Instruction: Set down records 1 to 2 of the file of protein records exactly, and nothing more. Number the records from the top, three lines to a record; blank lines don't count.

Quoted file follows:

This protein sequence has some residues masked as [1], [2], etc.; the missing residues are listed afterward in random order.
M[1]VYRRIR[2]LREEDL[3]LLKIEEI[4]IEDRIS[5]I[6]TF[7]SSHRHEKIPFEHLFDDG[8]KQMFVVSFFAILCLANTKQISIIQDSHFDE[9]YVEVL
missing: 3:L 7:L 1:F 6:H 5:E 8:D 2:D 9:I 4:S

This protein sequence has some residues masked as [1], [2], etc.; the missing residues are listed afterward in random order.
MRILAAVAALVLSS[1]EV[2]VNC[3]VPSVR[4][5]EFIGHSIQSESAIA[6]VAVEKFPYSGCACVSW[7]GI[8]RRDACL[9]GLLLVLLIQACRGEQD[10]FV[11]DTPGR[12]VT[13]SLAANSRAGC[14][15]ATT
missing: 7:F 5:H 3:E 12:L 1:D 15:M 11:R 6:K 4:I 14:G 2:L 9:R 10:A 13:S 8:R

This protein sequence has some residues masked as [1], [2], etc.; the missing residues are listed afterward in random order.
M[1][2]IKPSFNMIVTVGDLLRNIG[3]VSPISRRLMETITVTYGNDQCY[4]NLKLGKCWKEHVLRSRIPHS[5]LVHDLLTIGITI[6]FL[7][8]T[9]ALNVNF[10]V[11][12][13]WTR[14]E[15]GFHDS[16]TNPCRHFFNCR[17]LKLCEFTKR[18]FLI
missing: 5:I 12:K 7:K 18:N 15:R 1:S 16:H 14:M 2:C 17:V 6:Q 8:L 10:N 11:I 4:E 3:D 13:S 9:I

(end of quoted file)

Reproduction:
This protein sequence has some residues masked as [1], [2], etc.; the missing residues are listed afterward in random order.
M[1]VYRRIR[2]LREEDL[3]LLKIEEI[4]IEDRIS[5]I[6]TF[7]SSHRHEKIPFEHLFDDG[8]KQMFVVSFFAILCLANTKQISIIQDSHFDE[9]YVEVL
missing: 3:L 7:L 1:F 6:H 5:E 8:D 2:D 9:I 4:S

This protein sequence has some residues masked as [1], [2], etc.; the missing residues are listed afterward in random order.
MRILAAVAALVLSS[1]EV[2]VNC[3]VPSVR[4][5]EFIGHSIQSESAIA[6]VAVEKFPYSGCACVSW[7]GI[8]RRDACL[9]GLLLVLLIQACRGEQD[10]FV[11]DTPGR[12]VT[13]SLAANSRAGC[14][15]ATT
missing: 7:F 5:H 3:E 12:L 1:D 15:M 11:R 6:K 4:I 14:G 2:L 9:R 10:A 13:S 8:R